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Optimized parity testing

To test the parity of an integer is to determine whether it is even or odd. Letting n = 132469, we can test the parity of n by computing its value modulo 2. This can be done either by using the Sage built-in mod function, the Python modulo operator %, or by using the Python bitwise operator &. The operator & is bitwise conjunction, i.e. it corresponds to multiplication over the Galois field \mathbf{F}_2 of two elements. The integer n = 132469 is odd, hence the result of parity testing via mod, %, and & should each return 1.

sage: n = 132469
sage: mod(n, 2).lift()
1
sage: mod(n, 2)
1
sage: n % 2
1
sage: n & 1
1

However, the test using the bitwise operator & is the fastest of all:

sage: %timeit mod(n, 2).lift()
625 loops, best of 3: 42.2 micro second per loop
sage: %timeit mod(n, 2)
625 loops, best of 3: 42.2 micro second per loop
sage: %timeit n % 2
625 loops, best of 3: 1.22 micro second per loop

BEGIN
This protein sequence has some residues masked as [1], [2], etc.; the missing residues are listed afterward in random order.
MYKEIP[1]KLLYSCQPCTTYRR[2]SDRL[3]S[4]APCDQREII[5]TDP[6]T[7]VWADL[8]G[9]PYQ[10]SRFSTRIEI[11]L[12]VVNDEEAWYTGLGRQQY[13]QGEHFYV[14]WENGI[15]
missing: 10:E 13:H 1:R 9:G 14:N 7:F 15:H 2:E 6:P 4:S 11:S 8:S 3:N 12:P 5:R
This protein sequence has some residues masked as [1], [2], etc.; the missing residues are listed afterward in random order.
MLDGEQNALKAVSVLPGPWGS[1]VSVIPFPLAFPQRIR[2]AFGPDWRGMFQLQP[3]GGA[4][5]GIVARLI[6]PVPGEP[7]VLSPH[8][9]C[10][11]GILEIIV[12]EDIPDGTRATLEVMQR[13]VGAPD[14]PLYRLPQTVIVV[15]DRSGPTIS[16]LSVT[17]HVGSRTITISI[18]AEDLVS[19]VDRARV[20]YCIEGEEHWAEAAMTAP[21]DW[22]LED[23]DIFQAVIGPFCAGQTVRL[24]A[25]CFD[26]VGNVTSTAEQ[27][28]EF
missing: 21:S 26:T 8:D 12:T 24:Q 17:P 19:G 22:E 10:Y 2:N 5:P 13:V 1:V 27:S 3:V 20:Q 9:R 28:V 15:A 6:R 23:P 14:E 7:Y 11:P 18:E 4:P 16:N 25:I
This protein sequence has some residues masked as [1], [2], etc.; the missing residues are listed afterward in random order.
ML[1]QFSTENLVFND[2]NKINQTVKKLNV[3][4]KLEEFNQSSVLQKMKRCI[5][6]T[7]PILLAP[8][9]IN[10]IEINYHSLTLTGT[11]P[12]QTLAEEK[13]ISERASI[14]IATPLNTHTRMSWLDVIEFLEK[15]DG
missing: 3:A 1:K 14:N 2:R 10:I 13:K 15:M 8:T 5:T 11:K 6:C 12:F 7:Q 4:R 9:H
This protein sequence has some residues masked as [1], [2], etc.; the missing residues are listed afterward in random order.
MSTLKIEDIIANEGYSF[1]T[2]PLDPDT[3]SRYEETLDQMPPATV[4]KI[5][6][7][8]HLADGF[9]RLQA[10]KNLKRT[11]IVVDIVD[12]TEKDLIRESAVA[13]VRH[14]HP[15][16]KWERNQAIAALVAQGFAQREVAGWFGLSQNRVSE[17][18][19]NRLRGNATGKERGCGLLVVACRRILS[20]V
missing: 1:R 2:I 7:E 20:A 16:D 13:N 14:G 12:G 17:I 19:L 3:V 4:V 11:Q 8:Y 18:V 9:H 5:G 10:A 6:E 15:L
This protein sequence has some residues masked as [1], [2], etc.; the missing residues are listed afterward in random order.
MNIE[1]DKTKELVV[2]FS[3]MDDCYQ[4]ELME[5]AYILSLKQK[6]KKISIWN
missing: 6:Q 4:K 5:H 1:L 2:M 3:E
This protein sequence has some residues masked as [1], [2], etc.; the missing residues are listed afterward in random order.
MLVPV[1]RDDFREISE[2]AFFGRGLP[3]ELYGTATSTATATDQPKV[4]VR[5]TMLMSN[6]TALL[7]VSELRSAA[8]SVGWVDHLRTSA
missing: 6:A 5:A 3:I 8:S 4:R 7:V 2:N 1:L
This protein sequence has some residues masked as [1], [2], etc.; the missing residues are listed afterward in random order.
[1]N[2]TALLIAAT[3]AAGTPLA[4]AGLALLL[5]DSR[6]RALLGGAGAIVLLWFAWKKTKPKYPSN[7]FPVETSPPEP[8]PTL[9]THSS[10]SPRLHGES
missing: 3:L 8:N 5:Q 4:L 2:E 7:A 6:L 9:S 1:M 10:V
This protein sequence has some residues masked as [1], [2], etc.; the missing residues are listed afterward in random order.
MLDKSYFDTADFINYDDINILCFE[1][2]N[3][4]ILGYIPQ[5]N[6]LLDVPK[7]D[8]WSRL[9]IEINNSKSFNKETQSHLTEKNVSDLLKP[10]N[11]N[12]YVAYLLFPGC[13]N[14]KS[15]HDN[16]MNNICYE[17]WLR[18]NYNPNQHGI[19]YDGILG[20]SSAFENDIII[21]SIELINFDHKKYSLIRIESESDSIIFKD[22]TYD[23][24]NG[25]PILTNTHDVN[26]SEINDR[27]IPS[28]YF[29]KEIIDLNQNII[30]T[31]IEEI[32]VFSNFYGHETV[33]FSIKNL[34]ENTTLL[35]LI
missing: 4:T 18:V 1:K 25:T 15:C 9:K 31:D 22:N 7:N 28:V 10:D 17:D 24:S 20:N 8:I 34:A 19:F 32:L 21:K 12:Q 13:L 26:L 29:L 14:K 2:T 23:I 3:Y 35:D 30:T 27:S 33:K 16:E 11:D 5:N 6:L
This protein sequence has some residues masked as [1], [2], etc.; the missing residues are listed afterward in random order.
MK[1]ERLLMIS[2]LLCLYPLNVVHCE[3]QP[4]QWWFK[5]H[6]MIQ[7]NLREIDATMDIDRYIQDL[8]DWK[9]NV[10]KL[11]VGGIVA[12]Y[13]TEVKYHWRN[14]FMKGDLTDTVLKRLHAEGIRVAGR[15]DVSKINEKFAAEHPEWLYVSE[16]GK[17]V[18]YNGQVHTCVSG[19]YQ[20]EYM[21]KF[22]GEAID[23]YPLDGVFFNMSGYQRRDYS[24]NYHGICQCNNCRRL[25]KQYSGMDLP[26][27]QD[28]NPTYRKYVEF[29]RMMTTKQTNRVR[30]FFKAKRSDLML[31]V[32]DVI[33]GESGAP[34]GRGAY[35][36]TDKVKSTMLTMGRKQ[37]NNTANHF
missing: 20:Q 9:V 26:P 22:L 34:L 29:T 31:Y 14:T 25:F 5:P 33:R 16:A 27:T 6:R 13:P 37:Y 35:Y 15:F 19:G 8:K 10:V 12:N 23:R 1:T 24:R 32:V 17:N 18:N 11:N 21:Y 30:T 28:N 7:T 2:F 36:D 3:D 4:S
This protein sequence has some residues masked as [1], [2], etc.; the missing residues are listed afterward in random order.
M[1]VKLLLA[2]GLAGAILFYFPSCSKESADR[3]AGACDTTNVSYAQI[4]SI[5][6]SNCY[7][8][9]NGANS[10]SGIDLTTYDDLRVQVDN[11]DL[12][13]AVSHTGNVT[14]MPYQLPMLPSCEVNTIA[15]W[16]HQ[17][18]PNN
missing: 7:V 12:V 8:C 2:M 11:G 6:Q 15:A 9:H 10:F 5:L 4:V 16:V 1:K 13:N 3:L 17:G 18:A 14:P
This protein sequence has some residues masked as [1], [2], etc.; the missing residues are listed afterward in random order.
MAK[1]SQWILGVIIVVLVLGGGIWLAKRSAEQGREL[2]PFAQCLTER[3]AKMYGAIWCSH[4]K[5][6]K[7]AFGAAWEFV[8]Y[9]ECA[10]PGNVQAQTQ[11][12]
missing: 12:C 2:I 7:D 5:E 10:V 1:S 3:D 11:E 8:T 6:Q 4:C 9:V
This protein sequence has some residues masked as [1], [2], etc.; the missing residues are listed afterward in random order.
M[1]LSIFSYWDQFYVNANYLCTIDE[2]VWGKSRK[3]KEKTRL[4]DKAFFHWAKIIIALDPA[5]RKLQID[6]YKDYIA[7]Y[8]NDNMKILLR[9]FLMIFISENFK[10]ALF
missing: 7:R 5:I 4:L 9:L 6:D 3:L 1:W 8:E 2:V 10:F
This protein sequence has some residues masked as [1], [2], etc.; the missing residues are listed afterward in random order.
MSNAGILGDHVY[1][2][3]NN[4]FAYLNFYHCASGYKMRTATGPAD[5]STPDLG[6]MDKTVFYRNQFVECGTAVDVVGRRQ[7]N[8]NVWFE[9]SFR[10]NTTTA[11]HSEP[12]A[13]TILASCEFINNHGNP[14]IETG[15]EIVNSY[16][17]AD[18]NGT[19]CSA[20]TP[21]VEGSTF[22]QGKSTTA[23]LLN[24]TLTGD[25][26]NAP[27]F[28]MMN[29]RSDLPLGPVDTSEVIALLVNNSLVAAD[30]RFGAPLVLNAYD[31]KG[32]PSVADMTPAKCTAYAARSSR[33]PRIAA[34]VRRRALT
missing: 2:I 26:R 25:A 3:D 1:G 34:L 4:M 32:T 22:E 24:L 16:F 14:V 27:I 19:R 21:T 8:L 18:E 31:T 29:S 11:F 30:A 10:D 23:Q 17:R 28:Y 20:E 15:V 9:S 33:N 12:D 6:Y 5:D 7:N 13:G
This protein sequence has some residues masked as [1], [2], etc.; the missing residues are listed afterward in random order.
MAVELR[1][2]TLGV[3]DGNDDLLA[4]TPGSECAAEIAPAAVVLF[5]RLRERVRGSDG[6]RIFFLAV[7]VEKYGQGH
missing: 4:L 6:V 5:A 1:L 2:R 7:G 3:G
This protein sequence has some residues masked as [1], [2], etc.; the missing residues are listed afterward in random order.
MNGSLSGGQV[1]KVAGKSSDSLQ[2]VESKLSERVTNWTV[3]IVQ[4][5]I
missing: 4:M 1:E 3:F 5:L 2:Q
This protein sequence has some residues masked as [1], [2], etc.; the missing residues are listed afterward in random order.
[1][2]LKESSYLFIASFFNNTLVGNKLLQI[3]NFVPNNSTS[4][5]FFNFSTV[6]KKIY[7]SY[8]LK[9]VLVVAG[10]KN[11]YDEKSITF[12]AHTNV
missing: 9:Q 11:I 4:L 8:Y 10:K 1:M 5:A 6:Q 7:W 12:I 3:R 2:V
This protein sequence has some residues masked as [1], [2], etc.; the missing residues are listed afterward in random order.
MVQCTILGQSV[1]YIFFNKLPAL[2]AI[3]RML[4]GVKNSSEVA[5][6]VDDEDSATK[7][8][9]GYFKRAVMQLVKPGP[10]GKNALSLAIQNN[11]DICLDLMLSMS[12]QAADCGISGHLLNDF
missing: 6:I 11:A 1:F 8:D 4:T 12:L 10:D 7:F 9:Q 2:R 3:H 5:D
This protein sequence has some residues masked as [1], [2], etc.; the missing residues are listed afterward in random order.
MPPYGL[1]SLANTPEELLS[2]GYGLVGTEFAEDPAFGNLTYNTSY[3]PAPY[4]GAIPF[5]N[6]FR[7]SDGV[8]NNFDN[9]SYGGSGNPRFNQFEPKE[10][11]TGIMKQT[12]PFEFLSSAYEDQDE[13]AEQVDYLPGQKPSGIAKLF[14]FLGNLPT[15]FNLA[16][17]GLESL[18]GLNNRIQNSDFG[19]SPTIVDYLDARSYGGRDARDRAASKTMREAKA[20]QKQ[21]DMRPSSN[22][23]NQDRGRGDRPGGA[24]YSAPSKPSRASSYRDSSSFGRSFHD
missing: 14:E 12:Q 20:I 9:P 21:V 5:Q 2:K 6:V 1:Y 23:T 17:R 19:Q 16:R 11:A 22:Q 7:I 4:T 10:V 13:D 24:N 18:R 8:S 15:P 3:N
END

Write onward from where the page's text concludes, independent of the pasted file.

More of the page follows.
sage: %timeit n & 1
625 loops, best of 3: 1.02 micro second per loop

The program below demonstrates how to do parity testing using C.

#include <stdio.h>

/* Parity testing using bitwise AND.
 */
static void parity_and(int n)
{
    if (n & 1)
        printf("%i is odd\n", n);
    else
        printf("%i is even\n", n);
}

/* Parity testing using the modulus operator.
 */
static void parity_mod(int n)
{
    if (n % 2)
        printf("%i is odd\n", n);
    else
        printf("%i is even\n", n);
}

int main(void)
{
    int n = 132469;
    int m = 132470;

    printf("Parity testing using modulus operator\n");
    parity_mod(n);
    parity_mod(m);
    printf("Parity testing using bitwise AND\n");
    parity_and(n);
    parity_and(m);

    return 0;
}

The output of the program is:

Parity testing using modulus operator
132469 is odd
132470 is even
Parity testing using bitwise AND
132469 is odd
132470 is even
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